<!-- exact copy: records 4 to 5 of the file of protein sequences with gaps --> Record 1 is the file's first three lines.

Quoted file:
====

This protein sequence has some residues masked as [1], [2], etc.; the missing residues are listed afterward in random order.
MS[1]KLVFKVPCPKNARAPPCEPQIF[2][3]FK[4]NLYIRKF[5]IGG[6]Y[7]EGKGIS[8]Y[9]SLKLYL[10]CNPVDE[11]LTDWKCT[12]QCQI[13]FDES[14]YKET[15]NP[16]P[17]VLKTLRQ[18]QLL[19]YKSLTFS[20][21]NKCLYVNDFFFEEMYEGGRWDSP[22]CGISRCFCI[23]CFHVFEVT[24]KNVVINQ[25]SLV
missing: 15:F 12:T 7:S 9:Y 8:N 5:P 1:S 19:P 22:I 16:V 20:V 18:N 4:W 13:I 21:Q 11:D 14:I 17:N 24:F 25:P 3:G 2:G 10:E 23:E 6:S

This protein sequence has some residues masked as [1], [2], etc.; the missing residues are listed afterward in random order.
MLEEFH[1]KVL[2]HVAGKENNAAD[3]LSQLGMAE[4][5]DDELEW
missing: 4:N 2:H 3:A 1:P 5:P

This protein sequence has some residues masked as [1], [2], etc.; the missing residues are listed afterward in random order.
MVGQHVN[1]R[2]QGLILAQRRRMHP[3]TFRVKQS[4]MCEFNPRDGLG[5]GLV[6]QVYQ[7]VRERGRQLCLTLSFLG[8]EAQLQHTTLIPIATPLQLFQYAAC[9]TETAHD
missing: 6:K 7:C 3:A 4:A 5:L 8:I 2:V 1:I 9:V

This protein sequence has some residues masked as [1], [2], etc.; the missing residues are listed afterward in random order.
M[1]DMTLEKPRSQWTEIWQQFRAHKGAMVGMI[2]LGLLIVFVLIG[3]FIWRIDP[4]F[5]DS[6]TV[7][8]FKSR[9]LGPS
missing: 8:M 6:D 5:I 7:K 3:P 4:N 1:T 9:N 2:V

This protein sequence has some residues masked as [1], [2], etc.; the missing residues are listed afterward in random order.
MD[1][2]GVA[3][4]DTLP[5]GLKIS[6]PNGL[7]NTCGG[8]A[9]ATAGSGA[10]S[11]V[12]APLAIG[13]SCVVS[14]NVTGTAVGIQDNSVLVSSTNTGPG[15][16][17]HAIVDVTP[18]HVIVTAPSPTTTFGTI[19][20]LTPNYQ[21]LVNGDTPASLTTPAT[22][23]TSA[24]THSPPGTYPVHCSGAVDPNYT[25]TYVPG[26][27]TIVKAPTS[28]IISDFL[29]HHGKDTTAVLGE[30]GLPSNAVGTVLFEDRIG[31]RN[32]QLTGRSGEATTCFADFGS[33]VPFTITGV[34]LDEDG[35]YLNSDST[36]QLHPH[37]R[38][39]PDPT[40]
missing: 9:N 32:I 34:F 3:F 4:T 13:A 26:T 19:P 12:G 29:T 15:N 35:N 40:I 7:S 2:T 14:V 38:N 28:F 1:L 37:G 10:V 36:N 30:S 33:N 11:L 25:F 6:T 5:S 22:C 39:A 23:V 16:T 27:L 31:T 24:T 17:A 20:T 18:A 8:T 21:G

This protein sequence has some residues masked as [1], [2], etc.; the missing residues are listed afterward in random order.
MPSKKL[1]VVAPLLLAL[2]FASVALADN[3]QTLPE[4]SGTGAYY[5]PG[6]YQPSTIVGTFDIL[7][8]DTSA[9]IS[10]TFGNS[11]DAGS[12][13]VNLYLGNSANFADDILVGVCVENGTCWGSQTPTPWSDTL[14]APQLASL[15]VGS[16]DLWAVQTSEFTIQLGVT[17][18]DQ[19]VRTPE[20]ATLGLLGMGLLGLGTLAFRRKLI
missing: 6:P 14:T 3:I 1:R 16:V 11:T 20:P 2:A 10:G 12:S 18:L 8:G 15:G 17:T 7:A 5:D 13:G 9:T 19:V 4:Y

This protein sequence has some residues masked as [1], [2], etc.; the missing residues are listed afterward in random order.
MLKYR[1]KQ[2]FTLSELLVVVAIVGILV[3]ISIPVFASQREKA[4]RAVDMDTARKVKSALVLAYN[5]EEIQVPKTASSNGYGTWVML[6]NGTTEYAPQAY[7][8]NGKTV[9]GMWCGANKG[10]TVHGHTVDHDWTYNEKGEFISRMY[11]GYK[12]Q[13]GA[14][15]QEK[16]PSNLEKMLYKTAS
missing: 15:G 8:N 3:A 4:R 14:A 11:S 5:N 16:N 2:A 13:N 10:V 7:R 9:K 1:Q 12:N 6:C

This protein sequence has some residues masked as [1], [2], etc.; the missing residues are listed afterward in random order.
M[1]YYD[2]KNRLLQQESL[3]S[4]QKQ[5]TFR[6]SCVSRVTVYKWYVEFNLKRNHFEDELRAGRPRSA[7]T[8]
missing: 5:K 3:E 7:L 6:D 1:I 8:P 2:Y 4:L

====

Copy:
This protein sequence has some residues masked as [1], [2], etc.; the missing residues are listed afterward in random order.
M[1]DMTLEKPRSQWTEIWQQFRAHKGAMVGMI[2]LGLLIVFVLIG[3]FIWRIDP[4]F[5]DS[6]TV[7][8]FKSR[9]LGPS
missing: 8:M 6:D 5:I 7:K 3:P 4:N 1:T 9:N 2:V

This protein sequence has some residues masked as [1], [2], etc.; the missing residues are listed afterward in random order.
MD[1][2]GVA[3][4]DTLP[5]GLKIS[6]PNGL[7]NTCGG[8]A[9]ATAGSGA[10]S[11]V[12]APLAIG[13]SCVVS[14]NVTGTAVGIQDNSVLVSSTNTGPG[15][16][17]HAIVDVTP[18]HVIVTAPSPTTTFGTI[19][20]LTPNYQ[21]LVNGDTPASLTTPAT[22][23]TSA[24]THSPPGTYPVHCSGAVDPNYT[25]TYVPG[26][27]TIVKAPTS[28]IISDFL[29]HHGKDTTAVLGE[30]GLPSNAVGTVLFEDRIG[31]RN[32]QLTGRSGEATTCFADFGS[33]VPFTITGV[34]LDEDG[35]YLNSDST[36]QLHPH[37]R[38][39]PDPT[40]
missing: 9:N 32:I 34:F 3:F 4:T 13:A 26:T 19:P 12:G 29:T 15:N 35:N 40:I 7:S 2:T 14:V 38:N 28:F 1:L 37:G 10:V 36:N 30:S 33:N 11:L 25:F 6:T 5:S 22:C 39:A 23:V 16:T 27:L 31:T 24:T 17:A 20:T 18:A 8:T 21:G